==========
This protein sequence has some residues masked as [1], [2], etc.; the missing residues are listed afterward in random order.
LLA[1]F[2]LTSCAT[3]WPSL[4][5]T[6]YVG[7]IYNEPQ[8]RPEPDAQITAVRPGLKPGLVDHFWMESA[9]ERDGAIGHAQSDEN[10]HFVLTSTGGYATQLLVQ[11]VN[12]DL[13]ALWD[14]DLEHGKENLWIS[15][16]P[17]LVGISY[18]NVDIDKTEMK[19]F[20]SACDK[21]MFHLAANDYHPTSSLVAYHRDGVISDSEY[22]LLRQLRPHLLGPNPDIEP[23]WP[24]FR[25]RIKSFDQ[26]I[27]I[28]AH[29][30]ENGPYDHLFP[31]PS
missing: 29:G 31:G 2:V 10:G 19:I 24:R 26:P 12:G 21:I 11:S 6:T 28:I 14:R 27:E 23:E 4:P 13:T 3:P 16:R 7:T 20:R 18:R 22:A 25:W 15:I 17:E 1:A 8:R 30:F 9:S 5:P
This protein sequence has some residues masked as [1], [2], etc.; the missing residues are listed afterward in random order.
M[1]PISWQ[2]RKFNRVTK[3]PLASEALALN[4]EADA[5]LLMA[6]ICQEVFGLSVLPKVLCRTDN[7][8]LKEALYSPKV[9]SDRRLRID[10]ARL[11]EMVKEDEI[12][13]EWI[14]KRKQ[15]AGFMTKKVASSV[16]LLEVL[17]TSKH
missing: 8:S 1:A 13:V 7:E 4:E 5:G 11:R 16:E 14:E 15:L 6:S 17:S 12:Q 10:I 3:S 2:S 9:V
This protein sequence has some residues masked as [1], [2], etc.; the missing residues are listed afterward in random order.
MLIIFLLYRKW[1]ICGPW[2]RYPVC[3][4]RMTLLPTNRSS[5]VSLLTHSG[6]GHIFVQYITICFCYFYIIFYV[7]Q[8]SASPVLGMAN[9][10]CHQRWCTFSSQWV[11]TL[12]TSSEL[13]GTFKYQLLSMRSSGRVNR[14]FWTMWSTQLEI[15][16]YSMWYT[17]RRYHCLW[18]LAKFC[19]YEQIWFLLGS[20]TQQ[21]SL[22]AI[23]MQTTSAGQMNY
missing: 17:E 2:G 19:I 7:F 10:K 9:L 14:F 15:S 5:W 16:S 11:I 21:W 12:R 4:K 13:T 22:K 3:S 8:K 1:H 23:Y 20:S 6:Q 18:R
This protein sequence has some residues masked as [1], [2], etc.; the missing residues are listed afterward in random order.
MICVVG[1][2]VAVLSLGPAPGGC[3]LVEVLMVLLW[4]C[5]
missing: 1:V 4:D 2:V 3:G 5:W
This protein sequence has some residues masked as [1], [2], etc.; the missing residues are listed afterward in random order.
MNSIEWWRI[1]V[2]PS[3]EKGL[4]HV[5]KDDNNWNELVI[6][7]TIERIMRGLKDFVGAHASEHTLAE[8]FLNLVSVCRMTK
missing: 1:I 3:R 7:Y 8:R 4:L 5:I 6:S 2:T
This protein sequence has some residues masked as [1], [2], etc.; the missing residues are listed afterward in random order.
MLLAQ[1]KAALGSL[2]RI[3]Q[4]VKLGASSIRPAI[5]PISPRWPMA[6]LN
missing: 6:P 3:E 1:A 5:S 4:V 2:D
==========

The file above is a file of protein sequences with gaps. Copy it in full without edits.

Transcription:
This protein sequence has some residues masked as [1], [2], etc.; the missing residues are listed afterward in random order.
LLA[1]F[2]LTSCAT[3]WPSL[4][5]T[6]YVG[7]IYNEPQ[8]RPEPDAQITAVRPGLKPGLVDHFWMESA[9]ERDGAIGHAQSDEN[10]HFVLTSTGGYATQLLVQ[11]VN[12]DL[13]ALWD[14]DLEHGKENLWIS[15][16]P[17]LVGISY[18]NVDIDKTEMK[19]F[20]SACDK[21]MFHLAANDYHPTSSLVAYHRDGVISDSEY[22]LLRQLRPHLLGPNPDIEP[23]WP[24]FR[25]RIKSFDQ[26]I[27]I[28]AH[29][30]ENGPYDHLFP[31]PS
missing: 29:G 31:G 2:V 10:G 19:I 24:R 26:P 12:G 21:I 11:S 6:T 28:I 14:R 27:E 23:E 4:P 13:T 3:P 16:R 7:T 20:R 18:R 22:A 25:W 15:I 17:E 1:A 8:R 30:F 9:S 5:P
This protein sequence has some residues masked as [1], [2], etc.; the missing residues are listed afterward in random order.
M[1]PISWQ[2]RKFNRVTK[3]PLASEALALN[4]EADA[5]LLMA[6]ICQEVFGLSVLPKVLCRTDN[7][8]LKEALYSPKV[9]SDRRLRID[10]ARL[11]EMVKEDEI[12][13]EWI[14]KRKQ[15]AGFMTKKVASSV[16]LLEVL[17]TSKH
missing: 8:S 1:A 13:V 7:E 4:E 5:G 11:R 16:E 14:E 15:L 6:S 17:S 12:Q 10:I 3:S 2:S 9:V
This protein sequence has some residues masked as [1], [2], etc.; the missing residues are listed afterward in random order.
MLIIFLLYRKW[1]ICGPW[2]RYPVC[3][4]RMTLLPTNRSS[5]VSLLTHSG[6]GHIFVQYITICFCYFYIIFYV[7]Q[8]SASPVLGMAN[9][10]CHQRWCTFSSQWV[11]TL[12]TSSEL[13]GTFKYQLLSMRSSGRVNR[14]FWTMWSTQLEI[15][16]YSMWYT[17]RRYHCLW[18]LAKFC[19]YEQIWFLLGS[20]TQQ[21]SL[22]AI[23]MQTTSAGQMNY
missing: 17:E 2:G 19:I 7:F 10:K 9:L 14:F 15:S 5:W 16:S 11:I 21:W 12:R 4:K 13:T 22:K 3:S 8:K 1:H 23:Y 20:S 6:Q 18:R
This protein sequence has some residues masked as [1], [2], etc.; the missing residues are listed afterward in random order.
MICVVG[1][2]VAVLSLGPAPGGC[3]LVEVLMVLLW[4]C[5]
missing: 1:V 4:D 2:V 3:G 5:W
This protein sequence has some residues masked as [1], [2], etc.; the missing residues are listed afterward in random order.
MNSIEWWRI[1]V[2]PS[3]EKGL[4]HV[5]KDDNNWNELVI[6][7]TIERIMRGLKDFVGAHASEHTLAE[8]FLNLVSVCRMTK
missing: 1:I 3:R 7:Y 8:R 4:L 5:I 6:S 2:T
This protein sequence has some residues masked as [1], [2], etc.; the missing residues are listed afterward in random order.
MLLAQ[1]KAALGSL[2]RI[3]Q[4]VKLGASSIRPAI[5]PISPRWPMA[6]LN
missing: 6:P 3:E 1:A 5:S 4:V 2:D